The night of San Juan and the summer solstice are different from other nights and perhaps some magical.
The day of San Juan, and thus the night, has a special meaning for me. From my childhood in Madrid I remember it as a festive day, joy and fire.
During a trip to Catalonia, I visited the feast of San Juan there. I saw how things worked celebrated at the beach, between groups of family and friends, there were fireworks and bonfires were lit.
During this time I made a silkscreen depicting the festival, “La danza de la luz” (“The Dance of Light“). A dance in the red night where the stars of the sky meet the stars of the fireworks. Water, sand and air. Dancing in a circle of people who open their arms and hands which grow in their stars, represented by flying fish and fertility of life is in the belly of a naked woman.
Christian traditions on the night of San Juan mixed with pagan traditions.
As a Christian feast day is celebrated on the 24th of June and the Birth of San Juan is commemorated, six months before the birth of Jesus on December 24th. This difference is indicated in the Gospels. But the celebrations today certainly have a direct connection with the celebrations of antiquity associated with the summer solstice, influenced by pre-Christian habits or simply tied to the cycles of nature rites. These rites, June 21 (longest day of the year) are usually ignited fires. The purpose of this ritual was “giving more power to the Sun,” which will then “weaken” the winter solstice. Symbolically, the fire also has a purifying function for people.
This festival is celebrated in many parts of Europe, in Spain, Portugal, Norway, Denmark, Sweden, Finland, Estonia and the United Kingdom.
In Spain there are different traditions, but the fire is common everywhere. Torchlight parades are be held in Albacete, burning rag dolls in Malaga. In Motril people throw three wishes on paper into the fire and they score three negative things to the sea so that the tide takes them.
Famous are the celebrations in Alicante, declared as international tourist interest. The people build gigantic monuments of wood, cardboard, cork and paint that contain a deep satirical load, and they are burned in the night of San Juan.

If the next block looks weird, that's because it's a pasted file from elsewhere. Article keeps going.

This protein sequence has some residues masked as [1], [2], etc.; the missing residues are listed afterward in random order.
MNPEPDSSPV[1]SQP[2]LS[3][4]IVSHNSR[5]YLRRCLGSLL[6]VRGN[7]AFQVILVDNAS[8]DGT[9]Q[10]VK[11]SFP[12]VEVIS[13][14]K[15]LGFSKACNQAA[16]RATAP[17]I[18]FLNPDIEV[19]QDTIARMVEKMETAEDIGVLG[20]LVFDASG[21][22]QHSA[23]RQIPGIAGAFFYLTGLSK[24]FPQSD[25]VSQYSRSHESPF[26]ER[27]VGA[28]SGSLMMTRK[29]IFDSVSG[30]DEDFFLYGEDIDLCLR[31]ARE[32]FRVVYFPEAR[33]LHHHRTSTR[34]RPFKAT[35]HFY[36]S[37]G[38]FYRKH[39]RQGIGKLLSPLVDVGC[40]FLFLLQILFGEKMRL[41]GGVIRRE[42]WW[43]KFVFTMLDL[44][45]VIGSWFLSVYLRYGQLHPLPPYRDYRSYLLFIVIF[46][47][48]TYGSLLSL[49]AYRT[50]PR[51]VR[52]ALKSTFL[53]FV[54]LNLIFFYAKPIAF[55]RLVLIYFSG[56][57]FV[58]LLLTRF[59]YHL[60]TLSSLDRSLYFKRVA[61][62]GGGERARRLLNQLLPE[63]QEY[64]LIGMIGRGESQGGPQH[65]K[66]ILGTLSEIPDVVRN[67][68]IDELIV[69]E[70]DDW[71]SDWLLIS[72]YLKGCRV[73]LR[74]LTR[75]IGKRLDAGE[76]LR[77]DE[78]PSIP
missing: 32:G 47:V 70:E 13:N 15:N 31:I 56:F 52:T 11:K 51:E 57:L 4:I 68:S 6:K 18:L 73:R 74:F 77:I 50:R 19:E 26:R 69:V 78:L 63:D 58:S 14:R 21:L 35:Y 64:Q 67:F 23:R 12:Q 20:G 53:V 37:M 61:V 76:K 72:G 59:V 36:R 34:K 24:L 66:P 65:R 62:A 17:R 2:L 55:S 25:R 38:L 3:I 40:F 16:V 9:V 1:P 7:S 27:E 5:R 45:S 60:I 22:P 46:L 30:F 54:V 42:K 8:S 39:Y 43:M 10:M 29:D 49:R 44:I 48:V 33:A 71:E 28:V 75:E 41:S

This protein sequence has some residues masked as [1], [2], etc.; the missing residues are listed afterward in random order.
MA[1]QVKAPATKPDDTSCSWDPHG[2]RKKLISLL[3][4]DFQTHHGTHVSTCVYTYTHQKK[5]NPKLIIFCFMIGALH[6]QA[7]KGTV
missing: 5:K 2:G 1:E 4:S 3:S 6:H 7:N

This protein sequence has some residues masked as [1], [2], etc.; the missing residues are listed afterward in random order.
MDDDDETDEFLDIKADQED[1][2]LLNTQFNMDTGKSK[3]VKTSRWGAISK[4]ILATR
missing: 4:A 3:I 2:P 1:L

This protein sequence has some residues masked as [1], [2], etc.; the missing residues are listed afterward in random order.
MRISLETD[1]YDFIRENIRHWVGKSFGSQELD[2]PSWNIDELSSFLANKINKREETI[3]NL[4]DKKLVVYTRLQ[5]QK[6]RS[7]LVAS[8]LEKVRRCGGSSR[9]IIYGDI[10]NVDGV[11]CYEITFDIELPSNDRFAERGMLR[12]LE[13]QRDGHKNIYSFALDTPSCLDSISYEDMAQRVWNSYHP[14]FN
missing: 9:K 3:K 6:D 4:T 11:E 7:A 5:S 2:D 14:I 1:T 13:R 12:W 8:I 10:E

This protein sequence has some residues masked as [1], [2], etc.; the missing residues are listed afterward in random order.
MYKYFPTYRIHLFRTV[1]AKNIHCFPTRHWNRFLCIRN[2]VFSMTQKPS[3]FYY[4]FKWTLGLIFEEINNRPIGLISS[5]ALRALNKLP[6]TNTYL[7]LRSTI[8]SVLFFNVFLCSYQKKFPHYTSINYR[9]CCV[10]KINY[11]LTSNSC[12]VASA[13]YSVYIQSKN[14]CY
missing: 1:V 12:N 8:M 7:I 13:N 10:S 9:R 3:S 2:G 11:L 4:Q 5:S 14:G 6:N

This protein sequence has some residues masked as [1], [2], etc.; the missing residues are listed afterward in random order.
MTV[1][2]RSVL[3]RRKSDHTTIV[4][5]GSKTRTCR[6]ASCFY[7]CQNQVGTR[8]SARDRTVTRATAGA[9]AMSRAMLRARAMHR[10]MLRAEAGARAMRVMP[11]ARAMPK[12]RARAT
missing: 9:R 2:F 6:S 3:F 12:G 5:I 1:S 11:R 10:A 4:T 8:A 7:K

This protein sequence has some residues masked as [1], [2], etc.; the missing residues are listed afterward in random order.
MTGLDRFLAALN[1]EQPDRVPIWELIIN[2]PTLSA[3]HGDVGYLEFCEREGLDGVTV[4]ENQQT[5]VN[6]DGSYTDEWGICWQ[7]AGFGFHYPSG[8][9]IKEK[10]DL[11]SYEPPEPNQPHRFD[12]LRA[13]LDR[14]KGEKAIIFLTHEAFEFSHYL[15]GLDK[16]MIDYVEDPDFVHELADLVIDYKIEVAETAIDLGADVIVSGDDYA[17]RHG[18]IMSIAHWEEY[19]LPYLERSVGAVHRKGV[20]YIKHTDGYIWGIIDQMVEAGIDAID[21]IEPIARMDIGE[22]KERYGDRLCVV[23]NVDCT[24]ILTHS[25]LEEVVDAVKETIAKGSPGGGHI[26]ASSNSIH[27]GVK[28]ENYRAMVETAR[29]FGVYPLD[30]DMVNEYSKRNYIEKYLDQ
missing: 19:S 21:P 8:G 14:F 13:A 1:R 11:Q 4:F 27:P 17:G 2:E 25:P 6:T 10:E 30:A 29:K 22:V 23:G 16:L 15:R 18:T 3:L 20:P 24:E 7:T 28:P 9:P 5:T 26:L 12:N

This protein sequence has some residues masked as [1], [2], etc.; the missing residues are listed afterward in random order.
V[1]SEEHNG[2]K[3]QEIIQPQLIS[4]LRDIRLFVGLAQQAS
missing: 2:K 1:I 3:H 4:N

In Asturias people go bathe at 12 o’clock at night, bathing in fountains, rivers and sea with the belief that the water is blessed and will bring them to health and to protect them from diseases.
In Cantabria, they jump over bonfires, walking on hot ashes, dancing around, or carry one fire through the village and fields to purify the harvest.
In Galicia the festival is celebrated with rituals associated with fertility and purity. In La Coruña is the festival declared of international tourist interest. Galicia burns from north to south and from east to west. It makes fire in every house, village and district. From the sky, there are thousands of small dots scattered throughout Galicia. It is said that during this magical night there is communication with the world outside our world. It’s time to chase away the evil spirits.
Plants are collected with therapeutic and cleansing properties. It is said that these herbs on this day have special advantages due to the longest light and photosynthesis (in which the inorganic material in the organic material is converted by the energy that brings light), that is more powerful on this day.
In any case, it is the feast of San Juan and it’s nice to celebrate and dance “La danza de la luz” www.angelesnieto.nl
Art: Ángeles Nieto